29 November,2023 08:43 AM IST | New Delhi | IANS
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Rush-hour traffic pollution can spike your BP, up heart risk up to 24 hrs: Study

Breathing unfiltered air from rush-hour traffic can significantly increase passengers’ blood pressure up to 24 hours later, revealed an alarming study, even as New Delhi and the nearby regions of Gurugram, Ghaziabad have been gripped with bad air quality for about a month. Long-term exposure to traffic-related air pollution -- a complex mixture of exhaust from tailpipes, brake and tire wear, and road dust -- has been linked to increased rates of cardiovascular disease, asthma, lung cancer and death. The new study, detailed in the Annals of Internal Medicine, showed that the inhalation of traffic-related air pollution while in a car with unfiltered air was associated with a 4.5 mm Hg increase in blood pressure -- comparable to the effect of a high-sodium diet. This change in blood pressure occurred rapidly, peaked within 60 minutes of exposure, and persisted over 24 hours. “We know that modest increases in blood pressure like this, on a population level, are associated with a significant increase in cardiovascular disease,” said Joel Kaufman, a physician and professor of environmental and occupational health sciences at University of Washington, US. “There is a growing understanding that air pollution contributes to heart problems. The idea that roadway air pollution at relatively low levels can affect blood pressure this much is an important piece of the puzzle we’re trying to solve,” he added. But using high-quality HEPA filters in cars blocked out 86 per cent of particulate pollution, revealed the study. However, the findings raise questions about ultrafine particles, an unregulated and little-understood pollutant that has become a source of growing concern among public health experts. Traffic-related air pollution contains high concentrations of ultrafine particles -- less than 100 nanometers in diameter, much too small to be seen. In the study, unfiltered air contained high levels of ultrafine particles, though the overall level of pollution as measured by fine particle concentration (PM 2.5) was relatively low, equivalent to an AQI of 36. "Ultrafine particles are the pollutant that were most effectively filtered in our experiment -- in other words, where the levels are most dramatically high on the road and low in the filtered environment,” Kaufman said. “So, the hint is that ultrafines may be especially important (for blood pressure). To actually prove that requires further research, but this study provides a very strong clue as to what’s going on," Kaufman said. This story has been sourced from a third party syndicated feed, agencies. Mid-day accepts no responsibility or liability for its dependability, trustworthiness, reliability and data of the text. Mid-day management/ reserves the sole right to alter, delete or remove (without notice) the content in its absolute discretion for any reason whatsoever.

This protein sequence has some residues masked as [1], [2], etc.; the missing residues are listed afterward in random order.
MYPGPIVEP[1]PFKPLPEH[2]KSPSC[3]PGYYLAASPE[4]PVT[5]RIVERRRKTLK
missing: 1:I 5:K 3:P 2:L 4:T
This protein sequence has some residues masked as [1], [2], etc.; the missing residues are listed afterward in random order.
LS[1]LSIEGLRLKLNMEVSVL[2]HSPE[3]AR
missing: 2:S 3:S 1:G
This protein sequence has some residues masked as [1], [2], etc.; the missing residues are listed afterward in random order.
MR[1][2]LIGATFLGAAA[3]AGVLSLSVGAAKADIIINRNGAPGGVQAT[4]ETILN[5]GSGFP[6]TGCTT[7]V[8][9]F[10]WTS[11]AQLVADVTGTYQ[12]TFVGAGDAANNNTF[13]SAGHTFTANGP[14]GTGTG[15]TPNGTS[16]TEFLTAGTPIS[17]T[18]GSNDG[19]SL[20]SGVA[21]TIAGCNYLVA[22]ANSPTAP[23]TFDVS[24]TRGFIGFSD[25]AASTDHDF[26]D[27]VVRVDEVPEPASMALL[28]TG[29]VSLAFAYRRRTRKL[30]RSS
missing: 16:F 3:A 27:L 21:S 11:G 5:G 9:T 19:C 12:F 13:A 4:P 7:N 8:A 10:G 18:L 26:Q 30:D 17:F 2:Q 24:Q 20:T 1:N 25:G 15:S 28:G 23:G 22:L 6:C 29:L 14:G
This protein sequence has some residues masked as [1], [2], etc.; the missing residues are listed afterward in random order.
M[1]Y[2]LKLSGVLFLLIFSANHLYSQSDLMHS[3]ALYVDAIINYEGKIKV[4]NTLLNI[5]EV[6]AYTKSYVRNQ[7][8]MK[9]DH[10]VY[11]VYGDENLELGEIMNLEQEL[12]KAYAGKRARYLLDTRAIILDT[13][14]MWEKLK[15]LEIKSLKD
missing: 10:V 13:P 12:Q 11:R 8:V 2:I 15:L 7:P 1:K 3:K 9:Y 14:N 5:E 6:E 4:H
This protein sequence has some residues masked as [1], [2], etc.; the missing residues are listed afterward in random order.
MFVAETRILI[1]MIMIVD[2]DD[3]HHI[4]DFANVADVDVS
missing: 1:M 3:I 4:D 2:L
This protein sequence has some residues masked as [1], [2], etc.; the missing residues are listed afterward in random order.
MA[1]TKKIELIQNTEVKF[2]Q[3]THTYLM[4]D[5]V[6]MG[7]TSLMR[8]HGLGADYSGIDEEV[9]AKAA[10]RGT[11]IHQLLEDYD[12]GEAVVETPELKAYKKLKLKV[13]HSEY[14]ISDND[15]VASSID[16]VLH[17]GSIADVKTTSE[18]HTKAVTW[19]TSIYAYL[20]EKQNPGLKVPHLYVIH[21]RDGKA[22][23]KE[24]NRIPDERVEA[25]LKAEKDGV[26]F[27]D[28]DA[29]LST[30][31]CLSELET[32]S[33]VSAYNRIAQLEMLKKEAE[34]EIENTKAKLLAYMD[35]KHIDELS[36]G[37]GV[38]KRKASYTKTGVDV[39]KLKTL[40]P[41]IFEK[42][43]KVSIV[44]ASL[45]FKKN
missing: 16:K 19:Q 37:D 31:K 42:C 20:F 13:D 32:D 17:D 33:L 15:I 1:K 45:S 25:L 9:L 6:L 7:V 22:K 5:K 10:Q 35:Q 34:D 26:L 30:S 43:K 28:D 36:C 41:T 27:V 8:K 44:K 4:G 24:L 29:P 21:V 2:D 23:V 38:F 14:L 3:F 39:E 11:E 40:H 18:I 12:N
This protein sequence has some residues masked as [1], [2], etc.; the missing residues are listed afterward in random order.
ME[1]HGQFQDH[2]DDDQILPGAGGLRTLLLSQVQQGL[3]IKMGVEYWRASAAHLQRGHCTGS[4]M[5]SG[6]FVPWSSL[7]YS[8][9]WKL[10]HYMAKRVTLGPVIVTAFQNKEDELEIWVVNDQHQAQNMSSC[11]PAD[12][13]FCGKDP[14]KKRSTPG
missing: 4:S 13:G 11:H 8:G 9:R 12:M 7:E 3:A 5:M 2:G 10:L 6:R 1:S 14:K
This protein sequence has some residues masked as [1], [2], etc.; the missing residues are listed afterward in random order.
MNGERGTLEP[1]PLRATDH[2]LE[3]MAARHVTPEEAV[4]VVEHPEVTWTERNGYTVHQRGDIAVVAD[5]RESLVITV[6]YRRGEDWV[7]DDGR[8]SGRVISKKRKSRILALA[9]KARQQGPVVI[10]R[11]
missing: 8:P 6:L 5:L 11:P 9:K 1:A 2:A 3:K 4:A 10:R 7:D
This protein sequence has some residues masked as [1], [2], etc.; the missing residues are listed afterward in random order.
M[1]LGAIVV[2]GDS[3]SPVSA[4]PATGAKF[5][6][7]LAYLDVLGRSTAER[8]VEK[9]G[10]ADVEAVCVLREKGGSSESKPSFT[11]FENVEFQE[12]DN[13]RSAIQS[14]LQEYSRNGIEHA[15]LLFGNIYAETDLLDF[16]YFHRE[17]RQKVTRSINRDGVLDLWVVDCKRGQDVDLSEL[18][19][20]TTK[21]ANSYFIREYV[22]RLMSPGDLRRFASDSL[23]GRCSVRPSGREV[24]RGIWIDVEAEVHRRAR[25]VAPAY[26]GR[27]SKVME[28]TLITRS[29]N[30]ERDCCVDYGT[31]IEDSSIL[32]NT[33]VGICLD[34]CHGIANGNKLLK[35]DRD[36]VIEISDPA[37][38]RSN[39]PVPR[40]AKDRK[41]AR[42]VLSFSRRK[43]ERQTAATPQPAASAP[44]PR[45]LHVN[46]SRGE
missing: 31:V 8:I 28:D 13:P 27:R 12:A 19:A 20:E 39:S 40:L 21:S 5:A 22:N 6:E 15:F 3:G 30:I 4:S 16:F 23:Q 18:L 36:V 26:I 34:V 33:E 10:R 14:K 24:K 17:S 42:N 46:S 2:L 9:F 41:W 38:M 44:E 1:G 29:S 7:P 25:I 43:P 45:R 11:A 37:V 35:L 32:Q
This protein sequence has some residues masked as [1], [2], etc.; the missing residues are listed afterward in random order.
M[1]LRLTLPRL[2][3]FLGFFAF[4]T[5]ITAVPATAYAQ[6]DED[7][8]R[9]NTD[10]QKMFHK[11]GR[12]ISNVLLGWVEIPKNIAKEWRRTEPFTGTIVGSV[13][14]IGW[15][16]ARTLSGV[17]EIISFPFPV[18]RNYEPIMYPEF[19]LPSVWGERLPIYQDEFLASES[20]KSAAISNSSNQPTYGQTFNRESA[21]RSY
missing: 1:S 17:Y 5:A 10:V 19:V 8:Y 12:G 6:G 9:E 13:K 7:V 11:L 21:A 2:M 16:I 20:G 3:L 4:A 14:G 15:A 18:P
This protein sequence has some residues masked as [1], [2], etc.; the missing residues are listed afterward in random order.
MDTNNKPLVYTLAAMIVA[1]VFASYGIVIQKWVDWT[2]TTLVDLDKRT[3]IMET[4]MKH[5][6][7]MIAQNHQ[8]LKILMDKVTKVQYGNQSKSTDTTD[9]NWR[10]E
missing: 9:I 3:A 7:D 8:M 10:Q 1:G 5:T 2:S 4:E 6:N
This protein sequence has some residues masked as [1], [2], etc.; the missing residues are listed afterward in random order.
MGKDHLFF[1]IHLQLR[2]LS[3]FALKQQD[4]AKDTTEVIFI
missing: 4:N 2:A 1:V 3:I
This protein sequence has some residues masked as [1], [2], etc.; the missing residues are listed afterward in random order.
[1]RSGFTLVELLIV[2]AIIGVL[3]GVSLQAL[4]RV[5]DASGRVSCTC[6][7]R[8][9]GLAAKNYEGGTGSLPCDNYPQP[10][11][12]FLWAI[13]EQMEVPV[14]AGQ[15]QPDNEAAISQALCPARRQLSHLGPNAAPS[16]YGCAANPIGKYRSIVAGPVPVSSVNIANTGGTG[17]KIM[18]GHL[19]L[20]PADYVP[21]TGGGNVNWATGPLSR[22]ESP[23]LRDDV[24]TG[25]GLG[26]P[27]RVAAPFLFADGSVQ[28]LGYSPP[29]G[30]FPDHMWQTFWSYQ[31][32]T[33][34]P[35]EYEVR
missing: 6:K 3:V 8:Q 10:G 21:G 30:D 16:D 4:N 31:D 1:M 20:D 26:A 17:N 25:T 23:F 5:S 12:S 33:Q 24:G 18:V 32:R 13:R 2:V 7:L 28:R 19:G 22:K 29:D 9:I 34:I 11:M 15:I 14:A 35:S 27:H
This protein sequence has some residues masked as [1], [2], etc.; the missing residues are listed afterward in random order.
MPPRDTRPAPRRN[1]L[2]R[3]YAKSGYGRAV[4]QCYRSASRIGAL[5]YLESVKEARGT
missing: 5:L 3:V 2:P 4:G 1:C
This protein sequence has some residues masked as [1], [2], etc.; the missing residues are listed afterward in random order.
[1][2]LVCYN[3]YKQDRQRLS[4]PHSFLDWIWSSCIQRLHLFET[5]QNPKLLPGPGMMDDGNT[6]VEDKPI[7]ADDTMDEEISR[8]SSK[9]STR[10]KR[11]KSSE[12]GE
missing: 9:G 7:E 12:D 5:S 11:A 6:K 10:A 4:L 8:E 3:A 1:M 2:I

29 November,2023 08:41 AM IST | New York | IANS